GlasPro’s SpecReps – Decorative Architectural Products team Lisa Bell and Linda Leser fought the heat to meet and greet players at the Eklund’s, Inc
The Delaware Water Gap National Park Headquarters was a long-lasting project with some interesting aspects that was worked on in the Malvern office starting in 2016. The building was constructed in a 1970’s rustic modernist style with large trapezoidal window walls on the front and back of the building. The lites were glazed directly into the structural members, so as the walls shifted over time, it led to seal failures and the insulated glass becoming cloudy.
Besides the ugliness of the clouded glass, the park service also had to deal with bird strikes. Bird strikes occurred throughout the year, but was especially frequent during spring and fall migrations, causing many injuries and deaths to birds. It is estimated that over 1 billion birds die per year in the U.S. due to glass collisions. Conservationists and ornithologists consider it to be a major problem.
Seeing the need, several glass manufacturers have developed solutions for the problem. They have zeroed in on the birds’ ability to see ultraviolet light, which human eyes are unable to detect, as a way to make birds aware that they are about to fly into a solid surface. The bird glass has an ultraviolet reflective coating in a vertical bar pattern that has the appearance of a picket fence to a bird flying at it. It is usually invisible to the naked eye, but under certain conditions, it can be faintly seen like in the photo below.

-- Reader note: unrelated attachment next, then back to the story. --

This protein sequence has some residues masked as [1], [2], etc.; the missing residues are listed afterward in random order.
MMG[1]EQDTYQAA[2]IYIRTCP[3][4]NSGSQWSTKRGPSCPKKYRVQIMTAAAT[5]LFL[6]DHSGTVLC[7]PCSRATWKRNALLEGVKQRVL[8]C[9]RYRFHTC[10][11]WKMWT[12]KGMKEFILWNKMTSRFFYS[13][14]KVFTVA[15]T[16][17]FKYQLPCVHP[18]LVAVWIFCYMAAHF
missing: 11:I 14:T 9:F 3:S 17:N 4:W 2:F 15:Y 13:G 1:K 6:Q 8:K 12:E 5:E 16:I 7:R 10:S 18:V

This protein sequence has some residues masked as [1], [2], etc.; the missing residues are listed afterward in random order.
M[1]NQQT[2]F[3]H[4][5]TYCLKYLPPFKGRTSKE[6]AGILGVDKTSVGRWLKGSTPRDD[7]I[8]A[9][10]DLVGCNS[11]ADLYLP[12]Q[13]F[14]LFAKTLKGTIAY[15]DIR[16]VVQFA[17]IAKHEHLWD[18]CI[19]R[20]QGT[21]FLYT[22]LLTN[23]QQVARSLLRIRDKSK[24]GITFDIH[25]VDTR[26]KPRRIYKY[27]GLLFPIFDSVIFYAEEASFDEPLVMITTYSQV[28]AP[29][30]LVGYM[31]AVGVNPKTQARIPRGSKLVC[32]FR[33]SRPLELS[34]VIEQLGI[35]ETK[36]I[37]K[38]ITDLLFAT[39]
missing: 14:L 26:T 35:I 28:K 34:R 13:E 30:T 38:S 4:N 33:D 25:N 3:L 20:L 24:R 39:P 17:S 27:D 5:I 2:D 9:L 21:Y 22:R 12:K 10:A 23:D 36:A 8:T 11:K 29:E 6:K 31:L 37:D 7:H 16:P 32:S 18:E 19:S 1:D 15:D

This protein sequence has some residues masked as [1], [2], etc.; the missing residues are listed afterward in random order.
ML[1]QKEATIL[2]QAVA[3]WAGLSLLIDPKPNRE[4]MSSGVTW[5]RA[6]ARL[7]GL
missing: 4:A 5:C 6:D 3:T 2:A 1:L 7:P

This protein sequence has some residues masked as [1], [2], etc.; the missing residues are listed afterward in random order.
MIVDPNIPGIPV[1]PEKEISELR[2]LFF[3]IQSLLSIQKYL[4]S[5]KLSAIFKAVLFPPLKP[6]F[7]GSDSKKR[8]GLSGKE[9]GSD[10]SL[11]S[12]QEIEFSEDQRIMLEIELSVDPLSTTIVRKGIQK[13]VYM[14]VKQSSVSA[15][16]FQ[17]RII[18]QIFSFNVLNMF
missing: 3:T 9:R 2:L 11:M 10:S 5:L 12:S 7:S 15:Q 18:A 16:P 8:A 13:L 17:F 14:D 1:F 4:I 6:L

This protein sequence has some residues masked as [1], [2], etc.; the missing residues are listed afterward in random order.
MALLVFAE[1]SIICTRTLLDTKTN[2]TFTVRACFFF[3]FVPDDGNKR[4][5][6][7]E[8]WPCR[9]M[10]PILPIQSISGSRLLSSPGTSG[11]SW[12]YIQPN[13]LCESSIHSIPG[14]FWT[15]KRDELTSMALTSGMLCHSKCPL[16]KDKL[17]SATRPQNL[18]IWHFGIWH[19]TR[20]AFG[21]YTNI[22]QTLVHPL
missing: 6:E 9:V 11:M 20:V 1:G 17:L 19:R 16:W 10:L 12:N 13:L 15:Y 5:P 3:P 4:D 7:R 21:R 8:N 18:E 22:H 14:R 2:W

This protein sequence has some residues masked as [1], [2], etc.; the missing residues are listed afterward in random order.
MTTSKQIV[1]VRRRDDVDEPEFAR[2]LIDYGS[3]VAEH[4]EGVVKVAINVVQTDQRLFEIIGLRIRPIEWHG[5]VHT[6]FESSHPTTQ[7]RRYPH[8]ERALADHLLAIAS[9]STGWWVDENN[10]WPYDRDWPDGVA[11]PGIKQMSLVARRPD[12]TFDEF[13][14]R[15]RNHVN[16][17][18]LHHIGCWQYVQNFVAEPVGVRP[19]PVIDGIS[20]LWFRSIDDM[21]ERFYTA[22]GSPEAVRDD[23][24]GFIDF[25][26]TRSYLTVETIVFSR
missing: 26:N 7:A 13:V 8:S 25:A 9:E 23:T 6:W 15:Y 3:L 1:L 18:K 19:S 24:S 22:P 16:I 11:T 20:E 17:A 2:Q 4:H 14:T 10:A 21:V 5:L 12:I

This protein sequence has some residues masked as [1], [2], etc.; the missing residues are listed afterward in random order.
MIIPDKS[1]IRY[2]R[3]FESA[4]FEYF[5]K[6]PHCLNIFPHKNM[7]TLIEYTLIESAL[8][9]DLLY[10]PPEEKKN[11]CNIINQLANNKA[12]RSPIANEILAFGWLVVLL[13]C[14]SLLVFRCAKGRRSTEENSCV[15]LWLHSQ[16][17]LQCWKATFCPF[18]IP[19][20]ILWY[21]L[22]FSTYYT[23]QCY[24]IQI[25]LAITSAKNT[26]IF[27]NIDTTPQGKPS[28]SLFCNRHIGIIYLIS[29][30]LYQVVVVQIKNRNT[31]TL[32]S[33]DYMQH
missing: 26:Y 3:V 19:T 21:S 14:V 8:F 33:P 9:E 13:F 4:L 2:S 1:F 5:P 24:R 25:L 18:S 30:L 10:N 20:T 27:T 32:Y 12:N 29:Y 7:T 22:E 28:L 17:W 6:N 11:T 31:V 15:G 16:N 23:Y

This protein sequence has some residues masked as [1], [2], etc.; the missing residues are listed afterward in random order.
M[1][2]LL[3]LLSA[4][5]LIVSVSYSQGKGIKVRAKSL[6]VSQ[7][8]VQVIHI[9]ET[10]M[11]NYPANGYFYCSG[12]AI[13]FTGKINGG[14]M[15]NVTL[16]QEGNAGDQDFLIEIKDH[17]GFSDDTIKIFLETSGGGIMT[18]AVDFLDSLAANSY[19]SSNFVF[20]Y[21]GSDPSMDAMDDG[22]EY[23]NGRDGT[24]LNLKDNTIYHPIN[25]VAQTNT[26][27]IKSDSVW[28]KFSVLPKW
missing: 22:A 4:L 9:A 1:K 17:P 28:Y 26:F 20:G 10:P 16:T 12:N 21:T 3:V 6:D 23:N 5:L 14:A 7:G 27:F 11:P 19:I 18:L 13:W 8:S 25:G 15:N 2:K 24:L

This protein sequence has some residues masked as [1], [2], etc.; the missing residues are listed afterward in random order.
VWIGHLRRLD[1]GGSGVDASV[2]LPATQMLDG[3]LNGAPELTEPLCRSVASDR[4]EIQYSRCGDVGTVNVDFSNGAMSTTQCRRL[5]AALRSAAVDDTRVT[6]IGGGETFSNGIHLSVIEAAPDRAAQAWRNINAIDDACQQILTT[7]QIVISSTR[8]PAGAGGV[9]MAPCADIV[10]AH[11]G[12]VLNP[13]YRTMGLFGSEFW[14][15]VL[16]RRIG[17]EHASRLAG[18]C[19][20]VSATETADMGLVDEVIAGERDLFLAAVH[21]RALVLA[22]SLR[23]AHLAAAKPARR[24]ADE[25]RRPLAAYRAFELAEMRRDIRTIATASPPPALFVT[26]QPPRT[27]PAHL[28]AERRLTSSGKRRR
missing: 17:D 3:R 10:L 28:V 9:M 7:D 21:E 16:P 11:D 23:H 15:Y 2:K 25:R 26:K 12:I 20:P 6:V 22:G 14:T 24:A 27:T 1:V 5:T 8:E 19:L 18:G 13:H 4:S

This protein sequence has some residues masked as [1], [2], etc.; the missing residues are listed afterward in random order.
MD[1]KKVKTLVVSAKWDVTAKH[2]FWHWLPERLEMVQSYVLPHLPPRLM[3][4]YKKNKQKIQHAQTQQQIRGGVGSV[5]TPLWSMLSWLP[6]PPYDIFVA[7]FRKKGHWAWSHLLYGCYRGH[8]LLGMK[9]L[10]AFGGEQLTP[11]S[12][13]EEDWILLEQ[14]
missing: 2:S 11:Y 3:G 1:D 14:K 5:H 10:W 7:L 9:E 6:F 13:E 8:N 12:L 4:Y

This type of “bird glass” was written into the renovation specifications, which lead the GC, KMZurawa Inc., to research and locate a supplier in California. GlasPro, whose Bird Safe glass was less costly than other US-based options, was vetted by Marvin Windows and became a supplier.
GlasPro claims its product will reduce bird strikes by 75 percent, and this number was actually confirmed by a naturalist at the Delaware Water Gap, who said during our site visit that bird strikes were down 70-80 percent!
Location: Delaware Water Gap, National Park Headquarters, Bushkill, PA
General Contractor: KMZurawa, Inc.
Story Author: Jeff Paden